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作者 Losee, Robert M. (Robert MacLean), 1952- author
書名 Predicting information retrieval performance / Robert M. Losee
出版項 [San Rafael, California] : Morgan & Claypool, 2018
國際標準書號 1681734737
9781681734736
國際標準號碼 10.2200/S00887ED1V01Y201811ICR065
book jacket
說明 1 online resource (xix, 59 pages) : illustrations
text txt rdacontent
computer c rdamedia
online resource cr rdacarrier
系列 Synthesis lectures on information concepts, retrieval, and services, 1947-9468 ; # 65
Synthesis lectures on information concepts, retrieval, and services ; # 65. 1947-9468
附註 Title from PDF title page (viewed on January 3, 2019)
Includes bibliographical references (pages 57-58)
1. Information retrieval: a predictive science -- 1.1 Rules, measures, and science -- 1.2 The science of information retrieval --
2. Probabilities and probabilistic information retrieval -- 2.1 Probabilities -- 2.2 Probabilistic retrieval -- 2.2.1 Bayes rule -- 2.3 Describing a probability --
3. Information retrieval performance measures -- 3.1 Precision and recall -- 3.1.1 Precision -- 3.1.2 Recall -- 3.2 Precision-recall graphs -- 3.2.1 High-precision systems and high-recall systems -- 3.2.2 Generality and fallout -- 3.3 High-precision performance measures -- 3.3.1 Mean average precision -- 3.3.2 Precision at k -- 3.3.3 Discounted cumulative gain -- 3.3.4 F measure -- 3.3.5 Mean reciprocal rank -- 3.4 Receiver operating characteristic -- 3.5 Search lengths -- 3.5.1 Expected search length -- 3.5.2 Average search length and the expected position of a relevant document -- 3.6 Summary --
4. Single-term performance -- 4.1 A single binary term -- 4.2 Average search length and expected position of a relevant document -- 4.3 Probability of optimal ranking (Q) -- 4.3.1 Developing Q -- 4.3.2 Best-case ranking -- 4.3.3 Interpreting Pr(p > t) -- 4.3.4 Worst-case ranking -- 4.3.5 Random ranking -- 4.3.6 Q and ranking by inverse document frequency weighting -- 4.3.7 Q and ranking by decision-theoretic weighting -- 4.4 Expected position of a relevant document given Q and A values -- 4.4.1 Best- and worst-case performance -- 4.5 General discrete single feature distribution models -- 4.5.1 Binary feature model -- 4.5.2 A single Poisson feature -- 4.6 General continuous feature distribution models -- 4.6.1 Normal distribution -- 4.7 Advanced models of Q -- 4.7.1 Point probabilities -- 4.7.2 Distribution instead of a point probability -- 4.7.3 Inaccurate knowledge about a distribution -- 4.8 Predicting performance with high precision retrieval -- 4.8.1 A changing for different segments of an ordering -- 4.9 Summary --
5. Performance with multiple binary features -- 5.1 Partial dependence -- 5.1.1 Maximum spanning tree -- 5.1.2 Simple maximum spanning trees -- 5.1.3 Partial dependencies with Bahadur Lazarsfeld and generalized dependence models -- 5.2 Singular value decomposition -- 5.3 Teugels' models for full dependence -- 5.3.1 Covariances to probabilities -- 5.3.2 Averages to probabilities -- 5.3.3 Probabilities to covariances -- 5.3.4 Probabilities to averages -- 5.4 Example with documents -- 5.5 Predicting performance with feature dependence -- 5.6 Validation -- 5.7 Feature independence -- 5.8 Summary --
6. Applications: metadata and linguistic labels -- 6.1 Metadata and indexing -- 6.1.1 Assigning terms to relevant documents -- 6.1.2 Not assigning terms to relevant documents -- 6.1.3 Not assigning terms to non-relevant documents -- 6.1.4 Incorrectly assigning terms to non-relevant document -- 6.2 Validating metadata rules -- 6.3 Natural language part-of-speech tags -- 6.3.1 Best- and worst-case performance with tags -- 6.4 Summary --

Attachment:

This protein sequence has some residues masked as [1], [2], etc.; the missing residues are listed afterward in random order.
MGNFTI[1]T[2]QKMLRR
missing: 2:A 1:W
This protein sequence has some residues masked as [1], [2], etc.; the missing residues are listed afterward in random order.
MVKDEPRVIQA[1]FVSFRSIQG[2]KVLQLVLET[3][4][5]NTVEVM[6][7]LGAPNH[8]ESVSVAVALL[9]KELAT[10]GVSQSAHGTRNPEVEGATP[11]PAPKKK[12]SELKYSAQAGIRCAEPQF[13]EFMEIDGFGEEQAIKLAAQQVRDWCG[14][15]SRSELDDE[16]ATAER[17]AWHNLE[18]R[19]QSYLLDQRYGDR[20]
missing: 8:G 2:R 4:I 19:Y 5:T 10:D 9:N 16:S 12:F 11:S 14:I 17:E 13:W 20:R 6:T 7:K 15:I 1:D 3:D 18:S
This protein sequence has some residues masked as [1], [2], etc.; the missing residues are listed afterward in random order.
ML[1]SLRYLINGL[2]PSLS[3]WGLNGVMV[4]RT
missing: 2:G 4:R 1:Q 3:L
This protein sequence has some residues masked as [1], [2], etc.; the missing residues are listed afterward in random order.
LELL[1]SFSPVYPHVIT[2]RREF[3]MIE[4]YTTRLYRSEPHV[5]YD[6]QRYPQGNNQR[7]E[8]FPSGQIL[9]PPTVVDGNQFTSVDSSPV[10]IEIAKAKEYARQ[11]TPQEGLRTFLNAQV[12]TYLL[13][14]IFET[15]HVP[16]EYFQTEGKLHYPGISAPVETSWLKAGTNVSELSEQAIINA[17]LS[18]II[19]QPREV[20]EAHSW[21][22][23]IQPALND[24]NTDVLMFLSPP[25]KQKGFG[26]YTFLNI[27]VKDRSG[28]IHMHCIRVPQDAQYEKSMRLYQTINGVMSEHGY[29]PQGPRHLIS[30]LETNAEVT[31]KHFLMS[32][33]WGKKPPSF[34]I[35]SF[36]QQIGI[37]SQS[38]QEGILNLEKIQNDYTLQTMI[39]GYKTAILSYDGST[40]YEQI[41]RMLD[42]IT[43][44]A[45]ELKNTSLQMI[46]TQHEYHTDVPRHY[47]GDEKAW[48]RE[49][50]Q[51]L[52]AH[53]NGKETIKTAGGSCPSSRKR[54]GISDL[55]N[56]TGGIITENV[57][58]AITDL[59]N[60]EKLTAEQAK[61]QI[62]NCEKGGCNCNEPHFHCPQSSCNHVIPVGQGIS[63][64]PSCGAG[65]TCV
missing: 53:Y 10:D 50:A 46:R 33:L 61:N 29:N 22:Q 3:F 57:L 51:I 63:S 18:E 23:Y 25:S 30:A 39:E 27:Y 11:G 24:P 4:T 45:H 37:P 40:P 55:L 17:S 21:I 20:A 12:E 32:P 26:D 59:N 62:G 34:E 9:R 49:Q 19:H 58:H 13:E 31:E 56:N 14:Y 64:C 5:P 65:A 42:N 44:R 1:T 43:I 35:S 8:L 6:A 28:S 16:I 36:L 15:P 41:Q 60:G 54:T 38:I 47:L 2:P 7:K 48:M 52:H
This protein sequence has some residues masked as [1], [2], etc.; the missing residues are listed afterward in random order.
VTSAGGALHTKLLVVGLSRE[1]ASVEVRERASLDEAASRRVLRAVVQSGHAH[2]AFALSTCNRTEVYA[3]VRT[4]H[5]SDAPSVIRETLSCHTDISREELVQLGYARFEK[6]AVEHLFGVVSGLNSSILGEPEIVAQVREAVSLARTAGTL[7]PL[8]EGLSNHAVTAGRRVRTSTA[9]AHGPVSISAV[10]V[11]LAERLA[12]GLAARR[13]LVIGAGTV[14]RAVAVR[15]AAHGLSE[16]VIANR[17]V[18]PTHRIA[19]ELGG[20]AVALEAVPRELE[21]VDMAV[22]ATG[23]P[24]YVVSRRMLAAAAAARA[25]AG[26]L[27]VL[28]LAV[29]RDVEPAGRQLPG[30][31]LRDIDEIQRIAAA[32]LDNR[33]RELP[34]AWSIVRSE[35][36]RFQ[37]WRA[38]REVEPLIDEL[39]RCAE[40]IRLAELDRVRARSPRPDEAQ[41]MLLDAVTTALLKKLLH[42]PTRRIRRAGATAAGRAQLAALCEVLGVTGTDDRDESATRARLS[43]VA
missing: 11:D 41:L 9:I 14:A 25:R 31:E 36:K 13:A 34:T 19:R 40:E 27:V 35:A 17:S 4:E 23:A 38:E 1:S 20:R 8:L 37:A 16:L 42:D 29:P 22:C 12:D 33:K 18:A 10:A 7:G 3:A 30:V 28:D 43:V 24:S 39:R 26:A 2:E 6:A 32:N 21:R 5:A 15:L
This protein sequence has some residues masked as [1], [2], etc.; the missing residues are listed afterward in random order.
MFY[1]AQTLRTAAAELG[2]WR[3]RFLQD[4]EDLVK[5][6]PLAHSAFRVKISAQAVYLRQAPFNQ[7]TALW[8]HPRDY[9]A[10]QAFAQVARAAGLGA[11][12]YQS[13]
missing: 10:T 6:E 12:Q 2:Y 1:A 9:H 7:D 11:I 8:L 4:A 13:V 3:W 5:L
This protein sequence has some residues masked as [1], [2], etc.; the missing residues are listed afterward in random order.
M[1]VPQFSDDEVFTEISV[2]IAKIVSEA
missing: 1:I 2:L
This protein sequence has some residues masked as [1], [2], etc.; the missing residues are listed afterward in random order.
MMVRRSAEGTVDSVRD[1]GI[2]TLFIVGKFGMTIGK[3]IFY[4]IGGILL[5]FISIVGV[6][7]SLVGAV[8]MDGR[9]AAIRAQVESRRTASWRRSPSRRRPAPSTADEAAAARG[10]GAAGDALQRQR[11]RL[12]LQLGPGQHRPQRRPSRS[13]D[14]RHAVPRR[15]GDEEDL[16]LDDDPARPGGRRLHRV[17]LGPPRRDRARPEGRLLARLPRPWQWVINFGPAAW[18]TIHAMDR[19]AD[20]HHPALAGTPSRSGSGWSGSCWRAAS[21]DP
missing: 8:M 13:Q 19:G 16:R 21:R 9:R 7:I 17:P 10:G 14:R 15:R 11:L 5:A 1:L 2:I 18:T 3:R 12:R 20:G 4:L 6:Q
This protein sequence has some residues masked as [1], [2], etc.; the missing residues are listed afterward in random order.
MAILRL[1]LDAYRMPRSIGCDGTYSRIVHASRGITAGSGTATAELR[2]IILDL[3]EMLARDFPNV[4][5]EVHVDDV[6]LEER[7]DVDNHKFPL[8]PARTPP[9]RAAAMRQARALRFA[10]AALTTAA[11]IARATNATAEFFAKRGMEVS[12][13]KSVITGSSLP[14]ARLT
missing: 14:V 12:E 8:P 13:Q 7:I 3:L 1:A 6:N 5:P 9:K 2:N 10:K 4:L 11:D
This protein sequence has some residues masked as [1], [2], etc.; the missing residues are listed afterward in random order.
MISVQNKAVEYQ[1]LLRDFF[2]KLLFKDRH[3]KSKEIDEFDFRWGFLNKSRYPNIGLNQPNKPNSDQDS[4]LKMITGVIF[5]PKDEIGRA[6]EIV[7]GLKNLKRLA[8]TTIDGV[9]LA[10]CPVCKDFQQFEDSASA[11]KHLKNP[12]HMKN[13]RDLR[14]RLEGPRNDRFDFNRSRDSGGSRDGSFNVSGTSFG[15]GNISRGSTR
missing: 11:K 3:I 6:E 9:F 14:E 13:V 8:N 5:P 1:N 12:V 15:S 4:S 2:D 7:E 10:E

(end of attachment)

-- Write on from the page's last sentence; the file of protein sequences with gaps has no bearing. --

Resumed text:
7. Conclusion -- A. Variables -- Bibliography -- Author's biography
Compendex
INSPEC
Google scholar
Google book search
Information Retrieval performance measures are usually retrospective in nature, representing the effectiveness of an experimental process. However, in the sciences, phenomena may be predicted, given parameter values of the system. After developing a measure that can be applied retrospectively or can be predicted, performance of a system using a single term can be predicted given several different types of probabilistic distributions. Information Retrieval performance can be predicted with multiple terms, where statistical dependence between terms exists and is understood. These predictive models may be applied to realistic problems, and then the results may be used to validate the accuracy of the methods used. The application of metadata or index labels can be used to determine whether or not these features should be used in particular cases. Linguistic information, such as part-of-speech tag information, can increase the discrimination value of existing terminology and can be studied predictively. This work provides methods for measuring performance that may be used predictively. Means of predicting these performance measures are provided, both for the simple case of a single term in the query and for multiple terms. Methods of applying these formulae are also suggested
鏈接 Print version: 9781681734729 9781681734743
主題 Information retrieval -- Evaluation
LITERARY CRITICISM / Books & Reading bisacsh
Information retrieval -- Evaluation. fast (OCoLC)fst00972624
Information Retrieval
performance measures
science
predicting performance
single term models
statistical feature dependence
multiple features
metadata performance
natural language performance measures
Electronic books
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